Saturday, April 16, 2016

DESTINATIONS: NASA's Jet Propulsion Lab releases psychedelic travel posters

With tongue firmly planted in cheek, NASA/JPL recently released a series of 14 posters that imagine space as the premier travel destination of the future. Promoting tours of "historic sites" on Mars, the luminous "mighty auroras" of Jupiter, and numerous fascinating sights to be seen on recently discovered planets, the posters merge the promotional style and look of vintage travel posters -- cited as an inspiration -- with the visual style of the psychedelic 60s.

Above: Relax on Kepler-16b, the Land of Two Suns,
    Where Your Shadow Always Has Company

Kepler-16b is a recently discovered planet that orbits two stars. NASA scientists say that "prospects for life on this unusual world aren’t good, as it has a temperature similar to that of dry ice." But this discovery demonstrates that the iconic double sunset seen from Star Wars' fantasy planet Tatooine is not just science fiction. 

The three posters below advertise more familiar celestial bodies: Mars, Jupiter and Europa.
NASA projects that a flight to Europa, Jupiter's ice-covered moon, will be attempted in the 2020s.

Below: Mars: Multiple Tours Available
Experience the Mighty Auras of Jupiter

Europa: Discover Life Under the Ice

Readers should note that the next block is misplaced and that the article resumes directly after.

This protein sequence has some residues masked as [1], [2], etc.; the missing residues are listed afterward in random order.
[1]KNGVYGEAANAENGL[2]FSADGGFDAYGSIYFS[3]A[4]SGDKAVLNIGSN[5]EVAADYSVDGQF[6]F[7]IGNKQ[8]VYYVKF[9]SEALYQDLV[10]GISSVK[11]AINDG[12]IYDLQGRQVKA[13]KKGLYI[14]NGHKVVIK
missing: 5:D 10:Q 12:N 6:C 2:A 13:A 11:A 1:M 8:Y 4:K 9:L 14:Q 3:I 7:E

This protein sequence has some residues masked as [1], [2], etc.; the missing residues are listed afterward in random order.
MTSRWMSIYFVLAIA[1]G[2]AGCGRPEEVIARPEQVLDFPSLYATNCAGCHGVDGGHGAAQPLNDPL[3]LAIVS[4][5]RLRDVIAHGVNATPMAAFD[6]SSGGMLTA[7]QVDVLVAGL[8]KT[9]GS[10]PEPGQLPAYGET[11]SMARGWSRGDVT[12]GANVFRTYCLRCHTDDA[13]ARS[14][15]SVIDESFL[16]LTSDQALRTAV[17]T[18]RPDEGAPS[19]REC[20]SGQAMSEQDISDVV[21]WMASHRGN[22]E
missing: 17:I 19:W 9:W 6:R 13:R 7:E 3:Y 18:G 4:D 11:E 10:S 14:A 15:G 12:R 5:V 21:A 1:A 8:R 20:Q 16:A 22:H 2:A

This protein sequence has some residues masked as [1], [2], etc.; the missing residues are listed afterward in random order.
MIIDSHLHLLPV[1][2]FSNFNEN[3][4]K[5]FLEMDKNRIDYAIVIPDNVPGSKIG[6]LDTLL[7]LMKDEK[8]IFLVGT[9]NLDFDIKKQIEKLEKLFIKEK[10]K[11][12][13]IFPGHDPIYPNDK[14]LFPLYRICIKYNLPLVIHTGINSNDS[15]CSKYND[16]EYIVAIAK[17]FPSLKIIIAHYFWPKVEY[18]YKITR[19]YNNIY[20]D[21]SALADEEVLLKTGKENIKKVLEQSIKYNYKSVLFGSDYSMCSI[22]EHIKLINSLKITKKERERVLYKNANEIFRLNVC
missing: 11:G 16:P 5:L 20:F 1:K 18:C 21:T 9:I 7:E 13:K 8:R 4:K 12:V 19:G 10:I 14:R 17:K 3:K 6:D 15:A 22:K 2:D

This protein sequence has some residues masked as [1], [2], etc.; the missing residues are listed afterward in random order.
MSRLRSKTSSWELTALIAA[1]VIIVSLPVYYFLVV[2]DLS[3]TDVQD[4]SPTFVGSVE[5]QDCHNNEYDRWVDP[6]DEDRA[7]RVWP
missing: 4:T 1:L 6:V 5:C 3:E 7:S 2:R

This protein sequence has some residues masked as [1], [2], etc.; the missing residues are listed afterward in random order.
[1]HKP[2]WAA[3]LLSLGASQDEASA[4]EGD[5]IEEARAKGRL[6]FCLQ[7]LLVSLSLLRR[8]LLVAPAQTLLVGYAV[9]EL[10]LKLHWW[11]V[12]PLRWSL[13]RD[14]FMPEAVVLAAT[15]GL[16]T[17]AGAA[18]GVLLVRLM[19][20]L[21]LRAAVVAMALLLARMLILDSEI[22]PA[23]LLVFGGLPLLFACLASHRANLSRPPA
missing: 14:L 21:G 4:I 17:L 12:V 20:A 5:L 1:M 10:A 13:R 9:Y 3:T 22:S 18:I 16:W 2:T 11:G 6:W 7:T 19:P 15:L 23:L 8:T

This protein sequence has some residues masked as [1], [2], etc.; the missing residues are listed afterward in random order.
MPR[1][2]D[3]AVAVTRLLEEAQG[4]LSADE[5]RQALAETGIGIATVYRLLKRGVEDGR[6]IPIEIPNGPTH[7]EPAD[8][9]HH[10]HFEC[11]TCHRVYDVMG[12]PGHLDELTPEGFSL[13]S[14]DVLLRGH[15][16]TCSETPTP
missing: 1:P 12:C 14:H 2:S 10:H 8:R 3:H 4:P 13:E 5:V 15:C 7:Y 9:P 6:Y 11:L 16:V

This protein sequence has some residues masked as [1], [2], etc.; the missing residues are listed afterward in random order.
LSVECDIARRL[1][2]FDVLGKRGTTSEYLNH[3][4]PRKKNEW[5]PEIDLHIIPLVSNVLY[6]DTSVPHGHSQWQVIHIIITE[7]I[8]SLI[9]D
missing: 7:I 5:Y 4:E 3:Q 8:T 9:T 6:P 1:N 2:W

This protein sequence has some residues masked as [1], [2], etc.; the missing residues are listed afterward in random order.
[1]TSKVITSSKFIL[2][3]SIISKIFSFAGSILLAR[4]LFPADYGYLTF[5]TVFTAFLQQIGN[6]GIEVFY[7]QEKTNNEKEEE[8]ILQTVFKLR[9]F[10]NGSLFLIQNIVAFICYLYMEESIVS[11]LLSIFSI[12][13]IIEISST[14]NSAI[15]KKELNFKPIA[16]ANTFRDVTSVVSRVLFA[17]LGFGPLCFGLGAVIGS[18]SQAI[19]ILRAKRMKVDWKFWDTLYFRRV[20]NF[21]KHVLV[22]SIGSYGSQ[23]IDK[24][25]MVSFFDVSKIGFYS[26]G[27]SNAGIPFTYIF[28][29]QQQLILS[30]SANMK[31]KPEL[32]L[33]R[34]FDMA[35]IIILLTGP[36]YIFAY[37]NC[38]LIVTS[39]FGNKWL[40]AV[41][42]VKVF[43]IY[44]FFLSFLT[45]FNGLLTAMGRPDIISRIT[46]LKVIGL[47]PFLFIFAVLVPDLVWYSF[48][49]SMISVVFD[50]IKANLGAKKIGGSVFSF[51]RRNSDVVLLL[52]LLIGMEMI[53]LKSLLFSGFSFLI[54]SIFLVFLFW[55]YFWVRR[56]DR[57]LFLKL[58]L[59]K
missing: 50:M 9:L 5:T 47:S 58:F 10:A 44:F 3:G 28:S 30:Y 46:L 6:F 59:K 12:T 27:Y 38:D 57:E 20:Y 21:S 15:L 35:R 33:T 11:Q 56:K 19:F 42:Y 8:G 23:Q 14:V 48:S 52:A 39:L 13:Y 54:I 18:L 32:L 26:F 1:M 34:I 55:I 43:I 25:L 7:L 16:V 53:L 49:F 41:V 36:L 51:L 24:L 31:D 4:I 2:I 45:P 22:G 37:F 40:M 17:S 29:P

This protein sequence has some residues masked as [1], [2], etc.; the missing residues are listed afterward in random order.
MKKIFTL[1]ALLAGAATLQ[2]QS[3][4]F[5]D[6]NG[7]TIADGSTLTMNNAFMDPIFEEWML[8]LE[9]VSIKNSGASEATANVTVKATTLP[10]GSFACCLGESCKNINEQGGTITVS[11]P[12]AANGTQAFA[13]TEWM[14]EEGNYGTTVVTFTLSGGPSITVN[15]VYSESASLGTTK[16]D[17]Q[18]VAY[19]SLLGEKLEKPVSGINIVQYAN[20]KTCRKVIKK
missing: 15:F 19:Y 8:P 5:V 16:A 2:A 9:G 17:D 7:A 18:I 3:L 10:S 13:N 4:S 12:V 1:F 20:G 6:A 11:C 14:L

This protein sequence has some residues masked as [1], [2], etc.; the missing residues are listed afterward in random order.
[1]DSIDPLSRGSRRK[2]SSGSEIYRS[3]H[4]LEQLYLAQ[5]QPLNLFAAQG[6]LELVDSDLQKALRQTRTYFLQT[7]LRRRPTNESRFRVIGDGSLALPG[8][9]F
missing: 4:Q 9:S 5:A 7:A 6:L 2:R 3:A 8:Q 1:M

I confess -- I had never heard of Super Earth, AKA HD 40307g, until I saw these posters.                           Planet CV: discovered in 2012, 42 light years away, famed for its heavy-duty gravitational pull. 
(Could the poster below have been inspired by the opening credits of Mad Men?)

 At eight times the Earth's mass, HD 40307g straddles the line between 
"Super-Earth" and "mini-Neptune". Scientists aren't 
certain if it has a rocky surface or if it's
buried beneath thick layers of gas and ice. 

And my favorite, below: 
Night life on romantic "rogue planet" PSO J318.5-22 !

 PSO J318.5-22:
Visit the Planet with No Star,
Where the Nightlife Never Ends

Discovered in October 2013, PSO J318.5-22 belongs to a special class of planets called rogue, or free-floating, planets, which do not orbit a parent star. 
Their origin is as yet unknown, but these rogue planets glow 
faintly for a while, from the heat of their formation. 
Once they cool down, they remain dark -- the perfect spot for a 24/7 night club! 

For more information, and to download free posters, link here. 

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